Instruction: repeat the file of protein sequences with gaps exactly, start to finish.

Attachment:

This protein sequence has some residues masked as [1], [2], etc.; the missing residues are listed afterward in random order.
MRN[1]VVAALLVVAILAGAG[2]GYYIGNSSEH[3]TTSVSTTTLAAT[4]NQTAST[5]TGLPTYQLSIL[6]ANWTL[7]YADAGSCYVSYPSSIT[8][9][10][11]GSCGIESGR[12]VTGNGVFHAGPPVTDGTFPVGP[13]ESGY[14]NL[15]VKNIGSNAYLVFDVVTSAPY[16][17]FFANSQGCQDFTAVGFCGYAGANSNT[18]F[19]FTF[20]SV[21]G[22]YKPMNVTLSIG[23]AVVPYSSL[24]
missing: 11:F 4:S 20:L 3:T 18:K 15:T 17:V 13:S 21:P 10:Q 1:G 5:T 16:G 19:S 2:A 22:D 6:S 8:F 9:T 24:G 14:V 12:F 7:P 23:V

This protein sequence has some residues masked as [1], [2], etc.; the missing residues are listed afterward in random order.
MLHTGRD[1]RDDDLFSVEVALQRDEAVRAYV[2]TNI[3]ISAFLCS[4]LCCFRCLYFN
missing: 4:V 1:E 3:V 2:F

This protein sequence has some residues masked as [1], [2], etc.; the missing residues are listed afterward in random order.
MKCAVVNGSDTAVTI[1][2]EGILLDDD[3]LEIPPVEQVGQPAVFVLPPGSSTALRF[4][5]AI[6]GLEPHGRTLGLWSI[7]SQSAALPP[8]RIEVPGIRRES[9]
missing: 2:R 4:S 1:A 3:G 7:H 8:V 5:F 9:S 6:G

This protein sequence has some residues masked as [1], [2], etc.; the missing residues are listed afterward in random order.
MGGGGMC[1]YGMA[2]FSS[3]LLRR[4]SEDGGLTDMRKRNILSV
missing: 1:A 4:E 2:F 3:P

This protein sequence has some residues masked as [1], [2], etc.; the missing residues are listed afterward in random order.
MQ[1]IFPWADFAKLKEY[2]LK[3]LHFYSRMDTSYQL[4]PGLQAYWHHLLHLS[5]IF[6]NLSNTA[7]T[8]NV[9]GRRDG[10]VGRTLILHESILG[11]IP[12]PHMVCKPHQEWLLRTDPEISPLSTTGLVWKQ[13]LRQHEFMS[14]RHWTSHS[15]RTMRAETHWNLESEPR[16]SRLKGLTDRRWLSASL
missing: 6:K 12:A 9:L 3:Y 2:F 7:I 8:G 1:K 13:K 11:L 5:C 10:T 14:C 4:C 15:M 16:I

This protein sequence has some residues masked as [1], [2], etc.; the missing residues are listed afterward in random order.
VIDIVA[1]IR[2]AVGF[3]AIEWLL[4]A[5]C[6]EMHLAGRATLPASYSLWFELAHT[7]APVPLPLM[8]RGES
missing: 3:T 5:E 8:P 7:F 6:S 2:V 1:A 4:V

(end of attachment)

This protein sequence has some residues masked as [1], [2], etc.; the missing residues are listed afterward in random order.
MRN[1]VVAALLVVAILAGAG[2]GYYIGNSSEH[3]TTSVSTTTLAAT[4]NQTAST[5]TGLPTYQLSIL[6]ANWTL[7]YADAGSCYVSYPSSIT[8][9][10][11]GSCGIESGR[12]VTGNGVFHAGPPVTDGTFPVGP[13]ESGY[14]NL[15]VKNIGSNAYLVFDVVTSAPY[16][17]FFANSQGCQDFTAVGFCGYAGANSNT[18]F[19]FTF[20]SV[21]G[22]YKPMNVTLSIG[23]AVVPYSSL[24]
missing: 11:F 4:S 20:L 3:T 18:K 15:T 17:V 13:S 21:P 10:Q 1:G 5:T 16:G 19:S 2:A 22:D 6:S 8:F 9:T 24:G 14:V 12:F 7:P 23:V

This protein sequence has some residues masked as [1], [2], etc.; the missing residues are listed afterward in random order.
MLHTGRD[1]RDDDLFSVEVALQRDEAVRAYV[2]TNI[3]ISAFLCS[4]LCCFRCLYFN
missing: 4:V 1:E 3:V 2:F

This protein sequence has some residues masked as [1], [2], etc.; the missing residues are listed afterward in random order.
MKCAVVNGSDTAVTI[1][2]EGILLDDD[3]LEIPPVEQVGQPAVFVLPPGSSTALRF[4][5]AI[6]GLEPHGRTLGLWSI[7]SQSAALPP[8]RIEVPGIRRES[9]
missing: 2:R 4:S 1:A 3:G 7:H 8:V 5:F 9:S 6:G

This protein sequence has some residues masked as [1], [2], etc.; the missing residues are listed afterward in random order.
MGGGGMC[1]YGMA[2]FSS[3]LLRR[4]SEDGGLTDMRKRNILSV
missing: 1:A 4:E 2:F 3:P

This protein sequence has some residues masked as [1], [2], etc.; the missing residues are listed afterward in random order.
MQ[1]IFPWADFAKLKEY[2]LK[3]LHFYSRMDTSYQL[4]PGLQAYWHHLLHLS[5]IF[6]NLSNTA[7]T[8]NV[9]GRRDG[10]VGRTLILHESILG[11]IP[12]PHMVCKPHQEWLLRTDPEISPLSTTGLVWKQ[13]LRQHEFMS[14]RHWTSHS[15]RTMRAETHWNLESEPR[16]SRLKGLTDRRWLSASL
missing: 6:K 12:A 9:L 3:Y 2:F 7:I 8:G 1:K 13:K 11:L 5:C 10:T 14:C 4:C 15:M 16:I

This protein sequence has some residues masked as [1], [2], etc.; the missing residues are listed afterward in random order.
VIDIVA[1]IR[2]AVGF[3]AIEWLL[4]A[5]C[6]EMHLAGRATLPASYSLWFELAHT[7]APVPLPLM[8]RGES
missing: 3:T 5:E 8:P 7:F 6:S 2:V 1:A 4:V